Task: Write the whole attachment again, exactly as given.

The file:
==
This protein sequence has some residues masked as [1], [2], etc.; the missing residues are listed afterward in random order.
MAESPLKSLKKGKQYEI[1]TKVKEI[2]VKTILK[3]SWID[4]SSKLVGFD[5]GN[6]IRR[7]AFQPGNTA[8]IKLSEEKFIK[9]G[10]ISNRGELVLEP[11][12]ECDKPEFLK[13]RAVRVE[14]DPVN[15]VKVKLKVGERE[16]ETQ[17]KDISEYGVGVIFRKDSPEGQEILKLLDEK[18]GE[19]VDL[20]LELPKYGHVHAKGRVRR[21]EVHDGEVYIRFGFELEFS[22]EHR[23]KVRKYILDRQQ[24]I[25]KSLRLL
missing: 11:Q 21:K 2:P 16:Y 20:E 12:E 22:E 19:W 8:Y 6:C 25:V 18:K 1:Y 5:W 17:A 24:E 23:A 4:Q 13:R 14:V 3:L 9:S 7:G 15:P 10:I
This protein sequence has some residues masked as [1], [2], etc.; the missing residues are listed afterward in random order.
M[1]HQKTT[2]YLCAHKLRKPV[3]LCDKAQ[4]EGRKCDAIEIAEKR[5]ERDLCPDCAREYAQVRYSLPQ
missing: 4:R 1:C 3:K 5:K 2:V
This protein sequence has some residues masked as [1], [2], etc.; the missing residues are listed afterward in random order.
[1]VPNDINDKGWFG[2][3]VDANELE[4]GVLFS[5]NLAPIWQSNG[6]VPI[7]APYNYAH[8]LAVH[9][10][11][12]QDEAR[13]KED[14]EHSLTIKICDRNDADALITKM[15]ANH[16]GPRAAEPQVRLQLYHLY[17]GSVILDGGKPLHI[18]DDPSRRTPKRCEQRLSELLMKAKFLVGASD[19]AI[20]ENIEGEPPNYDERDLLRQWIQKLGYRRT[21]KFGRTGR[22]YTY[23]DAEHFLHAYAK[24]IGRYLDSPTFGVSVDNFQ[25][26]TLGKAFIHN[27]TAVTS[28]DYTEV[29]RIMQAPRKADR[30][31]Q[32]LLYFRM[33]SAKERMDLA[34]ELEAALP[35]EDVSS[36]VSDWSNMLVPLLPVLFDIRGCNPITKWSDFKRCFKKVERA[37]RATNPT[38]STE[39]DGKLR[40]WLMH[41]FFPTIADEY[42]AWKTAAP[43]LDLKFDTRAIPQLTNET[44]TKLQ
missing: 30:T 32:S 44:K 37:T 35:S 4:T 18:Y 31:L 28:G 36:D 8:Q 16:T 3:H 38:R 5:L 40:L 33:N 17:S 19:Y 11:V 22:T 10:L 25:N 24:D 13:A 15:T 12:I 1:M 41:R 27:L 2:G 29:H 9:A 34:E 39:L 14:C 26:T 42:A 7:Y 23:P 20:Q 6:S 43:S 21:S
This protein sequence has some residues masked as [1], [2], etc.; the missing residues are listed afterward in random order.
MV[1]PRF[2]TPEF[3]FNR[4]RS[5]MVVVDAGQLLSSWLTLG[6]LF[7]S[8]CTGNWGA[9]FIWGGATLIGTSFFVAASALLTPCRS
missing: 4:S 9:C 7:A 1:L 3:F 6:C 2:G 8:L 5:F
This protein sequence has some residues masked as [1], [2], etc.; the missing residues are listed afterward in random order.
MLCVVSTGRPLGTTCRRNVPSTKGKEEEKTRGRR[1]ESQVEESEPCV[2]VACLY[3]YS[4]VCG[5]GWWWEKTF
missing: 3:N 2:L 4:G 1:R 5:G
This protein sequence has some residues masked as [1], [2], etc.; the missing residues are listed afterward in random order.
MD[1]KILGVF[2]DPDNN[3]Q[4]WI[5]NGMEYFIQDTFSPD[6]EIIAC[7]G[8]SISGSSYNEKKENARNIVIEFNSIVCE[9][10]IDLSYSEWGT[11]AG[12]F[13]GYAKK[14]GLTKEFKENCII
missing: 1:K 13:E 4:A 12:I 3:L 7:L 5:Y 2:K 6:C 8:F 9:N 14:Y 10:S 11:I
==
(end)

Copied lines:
This protein sequence has some residues masked as [1], [2], etc.; the missing residues are listed afterward in random order.
MAESPLKSLKKGKQYEI[1]TKVKEI[2]VKTILK[3]SWID[4]SSKLVGFD[5]GN[6]IRR[7]AFQPGNTA[8]IKLSEEKFIK[9]G[10]ISNRGELVLEP[11][12]ECDKPEFLK[13]RAVRVE[14]DPVN[15]VKVKLKVGERE[16]ETQ[17]KDISEYGVGVIFRKDSPEGQEILKLLDEK[18]GE[19]VDL[20]LELPKYGHVHAKGRVRR[21]EVHDGEVYIRFGFELEFS[22]EHR[23]KVRKYILDRQQ[24]I[25]KSLRLL
missing: 11:Q 21:K 2:P 16:Y 20:E 12:E 22:E 19:W 8:Y 6:C 25:V 18:K 1:Y 5:W 17:A 24:E 23:A 4:Q 13:R 14:V 3:L 9:S 7:G 15:P 10:I
This protein sequence has some residues masked as [1], [2], etc.; the missing residues are listed afterward in random order.
M[1]HQKTT[2]YLCAHKLRKPV[3]LCDKAQ[4]EGRKCDAIEIAEKR[5]ERDLCPDCAREYAQVRYSLPQ
missing: 4:R 1:C 3:K 5:K 2:V
This protein sequence has some residues masked as [1], [2], etc.; the missing residues are listed afterward in random order.
[1]VPNDINDKGWFG[2][3]VDANELE[4]GVLFS[5]NLAPIWQSNG[6]VPI[7]APYNYAH[8]LAVH[9][10][11][12]QDEAR[13]KED[14]EHSLTIKICDRNDADALITKM[15]ANH[16]GPRAAEPQVRLQLYHLY[17]GSVILDGGKPLHI[18]DDPSRRTPKRCEQRLSELLMKAKFLVGASD[19]AI[20]ENIEGEPPNYDERDLLRQWIQKLGYRRT[21]KFGRTGR[22]YTY[23]DAEHFLHAYAK[24]IGRYLDSPTFGVSVDNFQ[25][26]TLGKAFIHN[27]TAVTS[28]DYTEV[29]RIMQAPRKADR[30][31]Q[32]LLYFRM[33]SAKERMDLA[34]ELEAALP[35]EDVSS[36]VSDWSNMLVPLLPVLFDIRGCNPITKWSDFKRCFKKVERA[37]RATNPT[38]STE[39]DGKLR[40]WLMH[41]FFPTIADEY[42]AWKTAAP[43]LDLKFDTRAIPQLTNET[44]TKLQ
missing: 30:T 32:S 44:K 37:T 35:S 4:T 18:Y 31:L 28:G 36:D 8:Q 16:T 3:H 38:R 5:L 40:L 33:N 17:S 19:Y 11:V 22:T 10:L 25:N 24:D 13:A 15:T 12:I 1:M 41:R 27:L 2:G 29:H 9:A 34:E 39:L 14:C 26:T 42:A 7:Y 23:P 20:Q 6:S 43:S 21:S
This protein sequence has some residues masked as [1], [2], etc.; the missing residues are listed afterward in random order.
MV[1]PRF[2]TPEF[3]FNR[4]RS[5]MVVVDAGQLLSSWLTLG[6]LF[7]S[8]CTGNWGA[9]FIWGGATLIGTSFFVAASALLTPCRS
missing: 4:S 9:C 7:A 1:L 3:F 6:C 2:G 8:L 5:F
This protein sequence has some residues masked as [1], [2], etc.; the missing residues are listed afterward in random order.
MLCVVSTGRPLGTTCRRNVPSTKGKEEEKTRGRR[1]ESQVEESEPCV[2]VACLY[3]YS[4]VCG[5]GWWWEKTF
missing: 3:N 2:L 4:G 1:R 5:G
This protein sequence has some residues masked as [1], [2], etc.; the missing residues are listed afterward in random order.
MD[1]KILGVF[2]DPDNN[3]Q[4]WI[5]NGMEYFIQDTFSPD[6]EIIAC[7]G[8]SISGSSYNEKKENARNIVIEFNSIVCE[9][10]IDLSYSEWGT[11]AG[12]F[13]GYAKK[14]GLTKEFKENCII
missing: 1:K 13:E 4:A 12:I 3:L 7:L 5:Y 2:K 6:C 8:F 9:N 14:Y 10:S 11:I